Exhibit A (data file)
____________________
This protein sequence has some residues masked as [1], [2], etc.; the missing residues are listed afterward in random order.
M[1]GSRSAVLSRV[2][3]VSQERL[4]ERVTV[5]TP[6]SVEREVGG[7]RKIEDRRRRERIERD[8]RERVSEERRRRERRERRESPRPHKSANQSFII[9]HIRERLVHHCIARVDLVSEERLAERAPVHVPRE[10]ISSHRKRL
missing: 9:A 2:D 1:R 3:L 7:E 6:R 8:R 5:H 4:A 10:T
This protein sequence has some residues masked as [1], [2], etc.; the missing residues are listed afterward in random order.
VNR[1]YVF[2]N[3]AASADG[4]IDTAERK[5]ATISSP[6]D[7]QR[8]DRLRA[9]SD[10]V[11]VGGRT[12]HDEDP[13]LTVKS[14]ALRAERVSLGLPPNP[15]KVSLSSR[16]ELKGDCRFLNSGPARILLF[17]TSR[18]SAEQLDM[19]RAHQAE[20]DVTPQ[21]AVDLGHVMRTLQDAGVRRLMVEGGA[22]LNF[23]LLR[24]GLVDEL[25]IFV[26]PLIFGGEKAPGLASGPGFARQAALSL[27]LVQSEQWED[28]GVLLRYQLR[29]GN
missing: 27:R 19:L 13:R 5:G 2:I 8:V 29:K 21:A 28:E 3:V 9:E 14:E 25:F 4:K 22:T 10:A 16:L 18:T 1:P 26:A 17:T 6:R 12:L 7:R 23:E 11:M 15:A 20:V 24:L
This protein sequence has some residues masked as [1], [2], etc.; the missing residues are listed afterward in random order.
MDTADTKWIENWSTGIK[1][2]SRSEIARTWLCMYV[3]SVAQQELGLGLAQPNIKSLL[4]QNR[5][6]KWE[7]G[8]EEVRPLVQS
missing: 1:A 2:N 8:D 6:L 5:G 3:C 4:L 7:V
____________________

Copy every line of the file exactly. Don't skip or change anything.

This protein sequence has some residues masked as [1], [2], etc.; the missing residues are listed afterward in random order.
M[1]GSRSAVLSRV[2][3]VSQERL[4]ERVTV[5]TP[6]SVEREVGG[7]RKIEDRRRRERIERD[8]RERVSEERRRRERRERRESPRPHKSANQSFII[9]HIRERLVHHCIARVDLVSEERLAERAPVHVPRE[10]ISSHRKRL
missing: 9:A 2:D 1:R 3:L 7:E 6:R 8:R 5:H 4:A 10:T
This protein sequence has some residues masked as [1], [2], etc.; the missing residues are listed afterward in random order.
VNR[1]YVF[2]N[3]AASADG[4]IDTAERK[5]ATISSP[6]D[7]QR[8]DRLRA[9]SD[10]V[11]VGGRT[12]HDEDP[13]LTVKS[14]ALRAERVSLGLPPNP[15]KVSLSSR[16]ELKGDCRFLNSGPARILLF[17]TSR[18]SAEQLDM[19]RAHQAE[20]DVTPQ[21]AVDLGHVMRTLQDAGVRRLMVEGGA[22]LNF[23]LLR[24]GLVDEL[25]IFV[26]PLIFGGEKAPGLASGPGFARQAALSL[27]LVQSEQWED[28]GVLLRYQLR[29]GN
missing: 27:R 19:L 13:R 5:G 2:I 8:V 29:K 21:A 28:E 3:V 9:E 14:E 25:F 4:K 22:T 10:A 16:L 18:T 1:P 26:A 17:T 6:R 12:L 7:R 23:E 11:M 15:A 20:V 24:L
This protein sequence has some residues masked as [1], [2], etc.; the missing residues are listed afterward in random order.
MDTADTKWIENWSTGIK[1][2]SRSEIARTWLCMYV[3]SVAQQELGLGLAQPNIKSLL[4]QNR[5][6]KWE[7]G[8]EEVRPLVQS
missing: 1:A 2:N 8:D 6:L 5:G 3:C 4:L 7:V